Therefore, i invite everyone that posted above as well as reputable miners of this community to openly discuss the best formula for the transaction fees.

Feel free to post your opinion on what the fees should be or how they should be calculated.
cunicula
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February 05, 2012, 10:08:26 AM
 #26

This is the important part of the question:

Why are there miners at all? What do they do? How are you better of with them? Why are you giving them payouts? Why do you care if they are happy or not? Why do you call them miners instead of parasites?

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TheGlobber
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February 05, 2012, 11:26:30 AM
 #27

This is the important part of the question:

Why are there miners at all? What do they do? How are you better of with them? Why are you giving them payouts? Why do you care if they are happy or not? Why do you call them miners instead of parasites?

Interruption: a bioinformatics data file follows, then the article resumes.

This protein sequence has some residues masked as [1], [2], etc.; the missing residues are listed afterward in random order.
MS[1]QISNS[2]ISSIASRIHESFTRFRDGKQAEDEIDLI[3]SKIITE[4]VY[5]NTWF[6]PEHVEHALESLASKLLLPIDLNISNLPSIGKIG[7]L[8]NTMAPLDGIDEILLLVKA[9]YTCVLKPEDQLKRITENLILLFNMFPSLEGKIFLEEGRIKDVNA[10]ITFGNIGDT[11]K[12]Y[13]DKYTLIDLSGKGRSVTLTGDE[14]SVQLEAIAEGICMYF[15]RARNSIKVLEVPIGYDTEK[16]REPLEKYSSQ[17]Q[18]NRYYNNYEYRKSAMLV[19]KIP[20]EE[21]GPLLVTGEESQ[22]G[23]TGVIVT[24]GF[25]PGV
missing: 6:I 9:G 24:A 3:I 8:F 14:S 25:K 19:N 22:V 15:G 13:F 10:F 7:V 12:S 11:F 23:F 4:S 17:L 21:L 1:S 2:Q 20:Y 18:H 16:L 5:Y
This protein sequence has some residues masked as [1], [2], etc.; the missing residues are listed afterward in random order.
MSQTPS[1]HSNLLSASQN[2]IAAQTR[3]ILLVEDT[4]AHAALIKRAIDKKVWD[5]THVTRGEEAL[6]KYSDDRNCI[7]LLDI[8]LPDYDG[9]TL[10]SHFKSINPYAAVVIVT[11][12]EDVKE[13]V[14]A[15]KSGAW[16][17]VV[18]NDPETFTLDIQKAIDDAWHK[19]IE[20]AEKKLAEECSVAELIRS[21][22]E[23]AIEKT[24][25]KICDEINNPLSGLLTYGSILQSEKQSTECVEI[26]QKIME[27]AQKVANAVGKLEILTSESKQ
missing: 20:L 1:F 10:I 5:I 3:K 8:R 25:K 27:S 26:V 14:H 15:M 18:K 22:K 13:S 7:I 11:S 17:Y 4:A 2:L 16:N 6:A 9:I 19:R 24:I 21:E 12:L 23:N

This is a little harsh to say since miners do a specific job.

We cant expect regular users to fill in for miners.

Therefore, a solution has to be found for a fee structure that is good for both miners and users.
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February 05, 2012, 05:00:13 PM
 #28

UPDATE #1: We have switched from a fixed 1% fee to a minimum 0.1% fee with the option for the user to set a higher fee from within the client.

Mining will also be enabled within the official client.

We will work closely with both miners and users to find the best possible fee structure for the future.
cunicula
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February 05, 2012, 05:09:23 PM
 #29

Since our previous exchange has been censored, I assume you are responding to me again.

What is this "specific job" that miners do?

Why not just maintain a few company controlled computers with central databases of txns as the "miners"?

Wouldn't this group of company-controlled miners do the job just fine?

What additional function do miners independent of the company bring to the table, if any?




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Syke